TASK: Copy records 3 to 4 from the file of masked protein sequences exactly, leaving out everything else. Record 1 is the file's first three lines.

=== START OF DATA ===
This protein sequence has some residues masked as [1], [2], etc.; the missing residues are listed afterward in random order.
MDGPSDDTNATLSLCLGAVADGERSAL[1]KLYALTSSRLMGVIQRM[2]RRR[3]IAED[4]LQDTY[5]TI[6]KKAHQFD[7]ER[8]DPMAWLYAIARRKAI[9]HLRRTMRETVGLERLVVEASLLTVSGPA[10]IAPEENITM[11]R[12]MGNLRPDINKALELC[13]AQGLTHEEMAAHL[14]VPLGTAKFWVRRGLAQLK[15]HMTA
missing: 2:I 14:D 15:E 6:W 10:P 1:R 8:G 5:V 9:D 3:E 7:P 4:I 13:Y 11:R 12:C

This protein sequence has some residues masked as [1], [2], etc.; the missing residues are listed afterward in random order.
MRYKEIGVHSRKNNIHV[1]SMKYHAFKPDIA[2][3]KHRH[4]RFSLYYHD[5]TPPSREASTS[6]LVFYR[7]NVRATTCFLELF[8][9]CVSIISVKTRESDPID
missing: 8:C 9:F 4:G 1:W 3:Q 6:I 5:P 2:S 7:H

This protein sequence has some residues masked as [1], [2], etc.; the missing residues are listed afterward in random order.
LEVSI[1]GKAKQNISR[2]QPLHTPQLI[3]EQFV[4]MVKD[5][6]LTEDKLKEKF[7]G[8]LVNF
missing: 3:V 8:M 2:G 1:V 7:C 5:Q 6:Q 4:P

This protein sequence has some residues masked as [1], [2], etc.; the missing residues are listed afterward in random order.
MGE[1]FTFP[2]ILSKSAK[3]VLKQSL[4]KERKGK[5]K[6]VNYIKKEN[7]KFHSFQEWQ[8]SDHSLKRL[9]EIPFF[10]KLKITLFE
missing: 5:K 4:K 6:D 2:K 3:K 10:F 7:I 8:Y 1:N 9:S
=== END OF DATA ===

This protein sequence has some residues masked as [1], [2], etc.; the missing residues are listed afterward in random order.
LEVSI[1]GKAKQNISR[2]QPLHTPQLI[3]EQFV[4]MVKD[5][6]LTEDKLKEKF[7]G[8]LVNF
missing: 3:V 8:M 2:G 1:V 7:C 5:Q 6:Q 4:P

This protein sequence has some residues masked as [1], [2], etc.; the missing residues are listed afterward in random order.
MGE[1]FTFP[2]ILSKSAK[3]VLKQSL[4]KERKGK[5]K[6]VNYIKKEN[7]KFHSFQEWQ[8]SDHSLKRL[9]EIPFF[10]KLKITLFE
missing: 5:K 4:K 6:D 2:K 3:K 10:F 7:I 8:Y 1:N 9:S